Sep 12

The Marks of Aegis

by julian k. jarboe

The first nice thing I ever did to my body was tear it open.

Before then, my standard cruelty to myself was taking things in that hurt and holding them there. I said yes when I meant no: at work, at dinner, in parked cars. I tried to annihilate myself through abundance, absorbing and sloshing and wallowing along. I wanted to be swollen with misery.

When I couldn’t make enough of my own troubles I took on other people’s. I swallowed or inserted or injected some friend’s wretched situation and the accessories of their wretchedness, and in there they stayed, building up in the junkyard of abuse under my smooth young skin. God, I had  great skin.

It got to be that one day I was tired. I could not tell want from habit. There weren’t friends left to take on troubles from, and the work was done, the plate empty, the cars driven home and tucked away in roomy garages beneath sleeping families.

Well, I’m practical when I’m nothing else. I got out my box cutter and I started making ways out. I sliced along the planes of my skin and squeezed until everything on the inside that ought not to have been there was on the outside again. I expected to recognize each individual trouble, but everything had melded together into a civilization of its own.

I cleaned it up with my best detergents, slowly and methodically. A whole city emerged. All the people I had used had formed alliances with one another, built striking homes from the rough materials I’d left them with. Their culture may have started in filth but it had changed and grown. Their buildings floated and spun in slow orbit of one another. Every wall was a doorway and every stair a hall and every window a skylight or escape hatch depending on the rotation of the structure at given moment.

I called it Aegis and admired it, and thought about maybe putting it back inside me to keep forever. It was a really beautiful place with so many inhabitants who deserved that beauty. I thought I deserved a little beauty, too. But when it started to float higher and away I saw that it didn’t need me anymore, and I decided to end our association on more gentle terms that it had begun. I opened the window and sent it on its away, crying as it swept into the breeze. Aegis is still out there, thriving I think.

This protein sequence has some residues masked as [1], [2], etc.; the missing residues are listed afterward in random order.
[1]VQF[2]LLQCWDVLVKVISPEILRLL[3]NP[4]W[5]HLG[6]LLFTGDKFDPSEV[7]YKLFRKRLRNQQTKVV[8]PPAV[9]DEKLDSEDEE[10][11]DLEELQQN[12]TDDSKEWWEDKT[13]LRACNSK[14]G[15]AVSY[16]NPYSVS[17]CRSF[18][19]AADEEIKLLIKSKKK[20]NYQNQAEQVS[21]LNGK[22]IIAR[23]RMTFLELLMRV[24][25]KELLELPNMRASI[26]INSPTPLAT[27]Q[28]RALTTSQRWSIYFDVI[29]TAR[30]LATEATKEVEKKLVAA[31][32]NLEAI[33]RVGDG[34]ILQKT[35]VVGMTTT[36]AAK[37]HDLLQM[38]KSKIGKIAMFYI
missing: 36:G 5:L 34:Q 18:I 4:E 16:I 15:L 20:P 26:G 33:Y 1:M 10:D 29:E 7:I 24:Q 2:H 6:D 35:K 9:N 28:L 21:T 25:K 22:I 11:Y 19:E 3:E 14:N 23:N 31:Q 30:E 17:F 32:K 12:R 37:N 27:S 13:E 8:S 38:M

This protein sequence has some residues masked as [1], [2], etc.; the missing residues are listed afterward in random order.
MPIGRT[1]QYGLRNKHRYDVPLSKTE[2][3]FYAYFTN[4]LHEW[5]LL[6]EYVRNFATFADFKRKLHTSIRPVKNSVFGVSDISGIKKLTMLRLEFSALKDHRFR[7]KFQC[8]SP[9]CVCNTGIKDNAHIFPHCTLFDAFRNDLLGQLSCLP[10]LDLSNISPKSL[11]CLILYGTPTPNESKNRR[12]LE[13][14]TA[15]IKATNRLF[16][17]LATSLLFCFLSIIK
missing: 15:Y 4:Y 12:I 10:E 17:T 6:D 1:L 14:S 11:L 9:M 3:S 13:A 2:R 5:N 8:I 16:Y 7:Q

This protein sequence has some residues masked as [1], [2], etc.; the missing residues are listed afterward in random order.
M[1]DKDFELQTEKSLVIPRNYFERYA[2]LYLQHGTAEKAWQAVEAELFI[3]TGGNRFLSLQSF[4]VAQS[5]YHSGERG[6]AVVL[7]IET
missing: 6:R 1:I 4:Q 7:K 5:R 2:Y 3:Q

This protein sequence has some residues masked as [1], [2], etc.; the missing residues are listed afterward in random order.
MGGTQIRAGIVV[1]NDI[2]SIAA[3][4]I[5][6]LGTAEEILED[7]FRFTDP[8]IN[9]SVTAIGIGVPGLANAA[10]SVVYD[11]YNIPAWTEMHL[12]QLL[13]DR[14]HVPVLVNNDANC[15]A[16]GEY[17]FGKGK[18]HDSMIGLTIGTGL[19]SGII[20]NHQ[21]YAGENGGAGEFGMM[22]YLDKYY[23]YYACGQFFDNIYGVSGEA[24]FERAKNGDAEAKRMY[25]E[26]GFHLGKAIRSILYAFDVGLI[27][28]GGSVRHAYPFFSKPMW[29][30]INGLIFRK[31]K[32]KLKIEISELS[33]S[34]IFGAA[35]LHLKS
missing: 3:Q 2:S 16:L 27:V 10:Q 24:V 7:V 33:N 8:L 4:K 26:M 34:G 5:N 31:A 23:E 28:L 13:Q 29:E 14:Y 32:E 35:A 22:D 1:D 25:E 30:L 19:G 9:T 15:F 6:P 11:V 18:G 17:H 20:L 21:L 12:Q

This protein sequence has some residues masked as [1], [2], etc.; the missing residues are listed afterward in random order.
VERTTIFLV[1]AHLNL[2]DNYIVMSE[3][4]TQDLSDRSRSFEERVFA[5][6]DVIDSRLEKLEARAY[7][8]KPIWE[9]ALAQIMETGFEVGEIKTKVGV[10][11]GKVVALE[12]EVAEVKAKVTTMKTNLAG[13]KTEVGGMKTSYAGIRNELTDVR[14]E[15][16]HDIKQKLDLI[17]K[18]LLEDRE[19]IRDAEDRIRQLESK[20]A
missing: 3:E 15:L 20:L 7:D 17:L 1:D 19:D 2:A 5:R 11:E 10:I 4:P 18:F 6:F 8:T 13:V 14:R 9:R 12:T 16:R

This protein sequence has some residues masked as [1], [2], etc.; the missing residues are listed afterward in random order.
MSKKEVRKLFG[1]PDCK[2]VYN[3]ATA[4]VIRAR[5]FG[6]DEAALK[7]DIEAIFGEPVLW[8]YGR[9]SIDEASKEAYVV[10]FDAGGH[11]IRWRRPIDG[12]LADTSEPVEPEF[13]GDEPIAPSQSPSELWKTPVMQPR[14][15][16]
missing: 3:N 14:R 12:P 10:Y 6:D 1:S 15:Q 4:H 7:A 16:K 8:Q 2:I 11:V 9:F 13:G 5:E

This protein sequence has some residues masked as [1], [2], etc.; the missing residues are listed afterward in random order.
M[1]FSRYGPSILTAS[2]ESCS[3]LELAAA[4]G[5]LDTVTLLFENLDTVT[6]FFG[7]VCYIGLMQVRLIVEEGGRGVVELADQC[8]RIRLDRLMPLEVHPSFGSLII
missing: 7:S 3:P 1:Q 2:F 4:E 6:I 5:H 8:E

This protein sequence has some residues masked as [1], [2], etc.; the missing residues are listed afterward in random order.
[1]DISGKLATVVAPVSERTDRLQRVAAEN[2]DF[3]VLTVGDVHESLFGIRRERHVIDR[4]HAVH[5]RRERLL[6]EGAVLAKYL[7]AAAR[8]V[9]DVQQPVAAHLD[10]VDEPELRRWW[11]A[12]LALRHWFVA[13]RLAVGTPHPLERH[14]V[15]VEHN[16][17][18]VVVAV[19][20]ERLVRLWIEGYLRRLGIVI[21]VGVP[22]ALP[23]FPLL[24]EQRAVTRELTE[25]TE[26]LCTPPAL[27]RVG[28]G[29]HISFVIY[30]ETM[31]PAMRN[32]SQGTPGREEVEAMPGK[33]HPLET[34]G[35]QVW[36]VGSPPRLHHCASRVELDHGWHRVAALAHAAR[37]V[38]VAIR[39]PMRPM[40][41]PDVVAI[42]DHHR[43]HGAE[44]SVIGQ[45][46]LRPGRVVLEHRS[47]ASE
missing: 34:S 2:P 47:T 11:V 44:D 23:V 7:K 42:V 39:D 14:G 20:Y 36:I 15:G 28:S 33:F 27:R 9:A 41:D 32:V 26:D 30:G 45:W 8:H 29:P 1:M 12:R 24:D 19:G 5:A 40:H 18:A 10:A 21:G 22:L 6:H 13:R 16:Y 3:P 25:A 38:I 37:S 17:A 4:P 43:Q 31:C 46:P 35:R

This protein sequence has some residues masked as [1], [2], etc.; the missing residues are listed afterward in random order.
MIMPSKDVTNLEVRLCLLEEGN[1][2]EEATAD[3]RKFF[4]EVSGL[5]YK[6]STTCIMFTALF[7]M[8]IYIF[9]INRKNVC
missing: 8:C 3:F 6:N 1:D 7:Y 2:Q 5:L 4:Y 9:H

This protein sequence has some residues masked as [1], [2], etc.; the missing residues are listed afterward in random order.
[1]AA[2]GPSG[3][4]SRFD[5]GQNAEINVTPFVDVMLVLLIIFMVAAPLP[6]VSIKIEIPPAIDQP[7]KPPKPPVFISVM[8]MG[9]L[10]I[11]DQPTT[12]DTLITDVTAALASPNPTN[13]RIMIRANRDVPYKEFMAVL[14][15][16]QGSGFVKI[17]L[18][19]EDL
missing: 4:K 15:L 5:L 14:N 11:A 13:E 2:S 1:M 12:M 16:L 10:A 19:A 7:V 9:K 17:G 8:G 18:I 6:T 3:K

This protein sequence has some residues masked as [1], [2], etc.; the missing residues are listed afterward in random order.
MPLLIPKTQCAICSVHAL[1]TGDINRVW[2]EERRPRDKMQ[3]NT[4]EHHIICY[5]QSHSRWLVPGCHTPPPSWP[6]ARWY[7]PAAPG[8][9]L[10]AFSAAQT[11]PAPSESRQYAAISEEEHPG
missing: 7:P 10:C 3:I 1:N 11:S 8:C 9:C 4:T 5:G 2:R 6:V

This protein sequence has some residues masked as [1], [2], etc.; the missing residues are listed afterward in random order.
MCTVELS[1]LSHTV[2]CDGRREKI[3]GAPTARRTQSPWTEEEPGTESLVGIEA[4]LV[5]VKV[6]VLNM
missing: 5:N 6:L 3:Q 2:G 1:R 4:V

Then it was done, so I closed myself back up. When I ran through the first aid kit I used the sewing kit and when I ran through that I used the soldering iron. Then I took a very long, very hot shower.

Some people see my stitched and bandaged gashes and my cauterized holes and say, there goes a bitch who has really fucked herself up for good. There goes a real mess. They think they’ve seen a tragedy. But these people don’t know the first thing about scars. They’ll never understand how I could be so proud.



Julian K. Jarboe is a writer and sound designer living in Salem, Massachusetts. Their work can be found at their website,


Art by art editor Michelle Johnsen

Michelle Johnsen is a nature and portrait photographer in Lancaster, PA, as well as an amateur herbalist and naturalist. Her work has been featured by It’s Modern Art, Susquehanna Style magazine, Permaculture Activist magazine,, EarthFirst! Journal, Lancaster Farm Fresh Cooperative, and used as album art for Grandma Shake!, Anna & Elizabeth, and Liz Fulmer Music. Michelle’s photos have also been stolen by AP,, The Daily Mail, and Lancaster Newspapers. You can contact her at mjphoto717 [at]